A month following the murder of 26 people at First Baptist Church in Sutherland Springs, ethicist Russell Moore urged believers to keep the gun control debate in perspective and not allow political opinions about weapons to become their priority.
 
“Often our cultural and moral and political debates are important,” Moore wrote in a December 2017 commentary. “Offering one’s opinion is fine and good, sometimes even necessary. But if our passions demonstrate that these things are most important to us, and to our identity, we have veered into a place we do not want to go.”
 
Two years earlier, following the shooting deaths of 14 people in San Bernardino, Calif., Moore wrote that gun control debates “should not divide” Christians. While views about gun laws should “be shaped by [s]cripture and the church,” there is no “’Thus saith the Lord’ command” on gun control “with the authority of [s]cripture.”
 
For his part, Moore said he holds “traditionally conservative views on the Second Amendment as a personal and individual right.”
 
Still, Moore wrote in a January 2016 commentary, “I do not think that our debates over gun control are debates over whether or not we will be pro-life. The question of gun control is a different question than the question of gun violence itself. The gun control debate isn’t between people who support the right to shoot innocent people and those who don’t. It’s instead a debate about what’s prudent, and what’s not, in solving the common goal of ending criminally violent behavior.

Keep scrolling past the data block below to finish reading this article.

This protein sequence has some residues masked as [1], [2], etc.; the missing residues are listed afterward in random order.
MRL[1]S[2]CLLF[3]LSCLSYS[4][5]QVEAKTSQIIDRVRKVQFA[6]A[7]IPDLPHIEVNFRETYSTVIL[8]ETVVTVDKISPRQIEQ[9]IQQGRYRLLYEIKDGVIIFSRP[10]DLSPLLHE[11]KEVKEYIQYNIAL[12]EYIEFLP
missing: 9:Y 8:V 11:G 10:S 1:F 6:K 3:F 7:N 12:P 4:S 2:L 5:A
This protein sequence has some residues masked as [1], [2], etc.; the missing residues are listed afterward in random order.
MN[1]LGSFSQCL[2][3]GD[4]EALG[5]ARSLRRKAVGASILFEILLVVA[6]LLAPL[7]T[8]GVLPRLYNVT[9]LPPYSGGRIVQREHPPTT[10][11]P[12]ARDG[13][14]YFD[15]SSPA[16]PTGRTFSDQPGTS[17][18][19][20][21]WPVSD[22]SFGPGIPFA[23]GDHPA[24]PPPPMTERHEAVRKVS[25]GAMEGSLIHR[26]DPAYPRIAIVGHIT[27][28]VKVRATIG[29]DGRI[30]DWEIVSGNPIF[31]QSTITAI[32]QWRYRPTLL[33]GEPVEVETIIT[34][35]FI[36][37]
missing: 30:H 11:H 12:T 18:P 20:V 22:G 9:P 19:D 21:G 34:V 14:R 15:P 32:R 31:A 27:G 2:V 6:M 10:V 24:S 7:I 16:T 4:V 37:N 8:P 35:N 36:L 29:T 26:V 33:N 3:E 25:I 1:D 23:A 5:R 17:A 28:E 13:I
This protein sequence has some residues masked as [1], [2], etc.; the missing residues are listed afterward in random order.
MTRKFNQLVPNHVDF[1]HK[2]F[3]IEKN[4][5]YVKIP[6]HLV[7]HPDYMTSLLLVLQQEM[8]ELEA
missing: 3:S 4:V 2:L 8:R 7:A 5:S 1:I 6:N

“That’s why orange-vested National Rifle Association members and Birkenstock-wearing vegan gun-control advocates can exist as the Body of Christ,” Moore wrote, “in the same church without excommunicating one another.”
 
(EDITOR’S NOTE – David Roach is chief national correspondent for Baptist Press, the Southern Baptist Convention’s news service.)
 

3/1/2018 10:15:52 AM by David Roach, Baptist Press | with 0 comments



Bipartisan anti-sex trafficking bill passes House

March 1 2018 by Diana Chandler, Baptist Press

Sex advertising websites and their users would face penalties for sex trafficking under a bill passed by the U.S. House Feb. 27, amending a law that had shielded such offenders. Similar legislation is pending in the Senate.

Screen capture from YouTube